(Evan Vucci/AP)

Analysts have decreed that President Obama’s speech in the Rose Garden on Monday was a political statement designed to rally his political base rather than engage in real negotiations with Republicans on Capitol Hill — who may be beyond negotiations with this president in any case.

 But we deal in facts. How factual were various assertions made by the president?

 “All told, this plan cuts two dollars in spending for every dollar in new revenues.”

 You have to dig deep into the president’s plan for these numbers, but this claim is suspect. It really depends on what one thinks is the baseline for spending. 

The plan includes what the president calls $1.57 trillion in “tax reform” (mostly tax increases), so in theory that would mean $3.1 trillion in spending cuts.

 Looking at Table S-1 in the plan, the White House gets there by adding together:

 (A) $1.18 trillion from the budget deal over the summer (cuts still be to determined)

(B) $1.09 trillion from ending the wars in Iraq and Afghanistan (money already saved in the president’s budget)

(C) $577 billion from savings in various mandatory-spending and health care programs

 That adds up to $2.84 trillion.

But the White House also includes $432 billion in savings on interest on the debt, bringing the total to $3.27 trillion. But wait! There’s also $447 billion in spending in his jobs bill.

That brings us back down to about $2.8 trillion.

 That’s more or less 2 for 1, which you could argue is technically correct. But the savings from wars was already in the president’s February budget. And the president has long said that he intended to wind down the war in Iraq and also in Afghanistan. So should he give himself credit for cutting spending on something he never intended to spend in the first place?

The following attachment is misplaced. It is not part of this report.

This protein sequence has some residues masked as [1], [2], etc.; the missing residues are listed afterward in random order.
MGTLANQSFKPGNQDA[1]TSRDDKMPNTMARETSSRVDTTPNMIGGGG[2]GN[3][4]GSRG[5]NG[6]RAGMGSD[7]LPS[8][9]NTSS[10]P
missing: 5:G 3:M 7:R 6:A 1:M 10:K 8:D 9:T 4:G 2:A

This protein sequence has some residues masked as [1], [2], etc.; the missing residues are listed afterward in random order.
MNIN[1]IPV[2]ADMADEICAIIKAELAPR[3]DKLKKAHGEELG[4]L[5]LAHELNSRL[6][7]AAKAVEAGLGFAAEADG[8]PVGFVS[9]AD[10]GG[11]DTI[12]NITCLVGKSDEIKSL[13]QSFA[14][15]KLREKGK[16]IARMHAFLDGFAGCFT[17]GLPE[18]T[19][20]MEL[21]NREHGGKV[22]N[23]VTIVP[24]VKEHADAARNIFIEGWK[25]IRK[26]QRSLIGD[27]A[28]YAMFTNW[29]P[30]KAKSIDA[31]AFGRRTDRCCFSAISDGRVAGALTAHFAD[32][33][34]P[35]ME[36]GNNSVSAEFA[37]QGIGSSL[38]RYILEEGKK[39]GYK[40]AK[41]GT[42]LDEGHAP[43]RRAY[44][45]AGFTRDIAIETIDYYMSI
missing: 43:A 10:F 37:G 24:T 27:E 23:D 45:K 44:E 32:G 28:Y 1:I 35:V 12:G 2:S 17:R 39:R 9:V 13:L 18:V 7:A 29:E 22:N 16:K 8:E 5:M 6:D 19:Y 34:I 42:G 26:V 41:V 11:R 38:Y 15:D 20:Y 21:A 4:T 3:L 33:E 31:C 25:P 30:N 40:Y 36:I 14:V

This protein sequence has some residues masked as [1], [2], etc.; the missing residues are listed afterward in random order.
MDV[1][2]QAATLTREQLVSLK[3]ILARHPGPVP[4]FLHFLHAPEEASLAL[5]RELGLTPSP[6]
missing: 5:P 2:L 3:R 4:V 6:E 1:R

An administration official notes that the February budget was never enacted, so it is still a change from the budget baseline, and ergo, a cut.

 But the president’s February budget showed that these savings on the wars was achieved by simply setting a $50 billion cap on spending for each of the next nine years. So no hard policy choices actually were involved in making this spending “cut.” 

 An administration official, however, noted that the Bush administration simply assumed no additional costs for waging the wars, so “our $50 billion placeholder was a big improvement on the previous administration who assumed that future costs would be zero.” 

That gets the administration some points for budget honesty on the cost-side, but it does not explain taking credit on spending-cut side.

 “The American Jobs Act will not add to our nation's debt.”

 As we have noted before, the president makes this claim because under the budget rules in Washington, it is acceptable to claim you pay for everything as long as the costs and revenues line up over ten years.

 Still, even with all of the claimed savings over ten years, the hard truth is that because of the president’s jobs plan, the deficit would increase $303 billion above the anticipated deficit in 2012, to a total of $1.33 trillion. Then, in theory, it would decline slightly in 2013 before really beginning to decline in later years.